I was surprised when all the commentators afterwards were saying how great she did and I thought I must have been watching another debate. But then again, I never had any expectations of her.

  3. Mark Gibson October 3, 2008 at 12:34 am #

    I think she did well. I also strongly doubt that cultural issues will decide who wins. The election depends on who wins the debate on the economy. Sadly, McCain and Palin missed major opportunities to make their case during their respective debates.

  4. Anonymous October 3, 2008 at 5:42 am #

    She’s either a compulsive liar, or still too uninformed of reality that she can’t speak the truth. Either way, evangelicals should be appalled at this one. Biden did NOT support McCain’s view on the war up to being chosen as VP for Obama; during her tenure as Mayor, her town’s debt went from $0 to $19 million; she did NOT oppose the Bridge to Nowhere, etc. Are we really supposed to take her seriously? The scariest reality is this: not that she doesn’t have answers (though that is awful enough), but that she doesn’t even know the questions. She doesn’t even understand how the VP works; if she thinks the VP should have MORE control over the Senate, she’s on crack. And that someone who would be part of the Executive Branch of Govt cannot name any significant ruling of the Judicial Branch is unbelievable. It is an outrage that she could be leader of the free world; and many people, because of social issues, are buying into this nonsense. Only in politics would America accept someone so incompetent and unqualified. Utter nonsense.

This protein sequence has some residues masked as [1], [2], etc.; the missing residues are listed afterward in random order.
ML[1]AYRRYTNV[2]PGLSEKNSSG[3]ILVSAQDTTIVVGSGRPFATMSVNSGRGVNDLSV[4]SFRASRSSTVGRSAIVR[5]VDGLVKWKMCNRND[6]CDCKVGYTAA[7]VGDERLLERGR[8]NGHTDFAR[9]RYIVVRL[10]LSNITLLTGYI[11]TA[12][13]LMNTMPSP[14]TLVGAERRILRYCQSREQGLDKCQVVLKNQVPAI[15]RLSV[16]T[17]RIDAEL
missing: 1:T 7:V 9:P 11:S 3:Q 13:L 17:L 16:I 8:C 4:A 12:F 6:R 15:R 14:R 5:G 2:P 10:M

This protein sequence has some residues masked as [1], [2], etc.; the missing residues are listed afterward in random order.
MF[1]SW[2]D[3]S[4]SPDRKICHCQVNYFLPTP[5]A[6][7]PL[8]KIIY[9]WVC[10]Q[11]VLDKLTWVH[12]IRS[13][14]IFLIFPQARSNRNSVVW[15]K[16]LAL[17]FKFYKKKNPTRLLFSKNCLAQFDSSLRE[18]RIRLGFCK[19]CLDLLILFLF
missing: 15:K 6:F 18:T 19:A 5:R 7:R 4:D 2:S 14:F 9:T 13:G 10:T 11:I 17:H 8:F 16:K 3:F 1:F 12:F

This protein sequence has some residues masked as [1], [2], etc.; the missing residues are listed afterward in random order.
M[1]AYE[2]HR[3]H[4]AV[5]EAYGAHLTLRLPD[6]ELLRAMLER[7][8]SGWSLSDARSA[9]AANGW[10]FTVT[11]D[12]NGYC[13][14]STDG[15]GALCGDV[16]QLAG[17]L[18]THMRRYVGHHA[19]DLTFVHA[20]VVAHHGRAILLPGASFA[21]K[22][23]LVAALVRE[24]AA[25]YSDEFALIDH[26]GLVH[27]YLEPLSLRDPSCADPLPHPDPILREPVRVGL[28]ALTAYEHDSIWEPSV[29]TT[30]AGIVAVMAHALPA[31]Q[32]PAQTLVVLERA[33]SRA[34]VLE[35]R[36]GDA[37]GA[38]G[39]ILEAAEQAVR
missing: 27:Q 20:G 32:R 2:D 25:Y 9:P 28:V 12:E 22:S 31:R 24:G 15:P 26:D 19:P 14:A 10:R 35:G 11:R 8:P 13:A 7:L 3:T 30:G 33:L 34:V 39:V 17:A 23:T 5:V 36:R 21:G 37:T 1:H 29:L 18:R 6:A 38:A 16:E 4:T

5. Don October 3, 2008 at 10:09 am #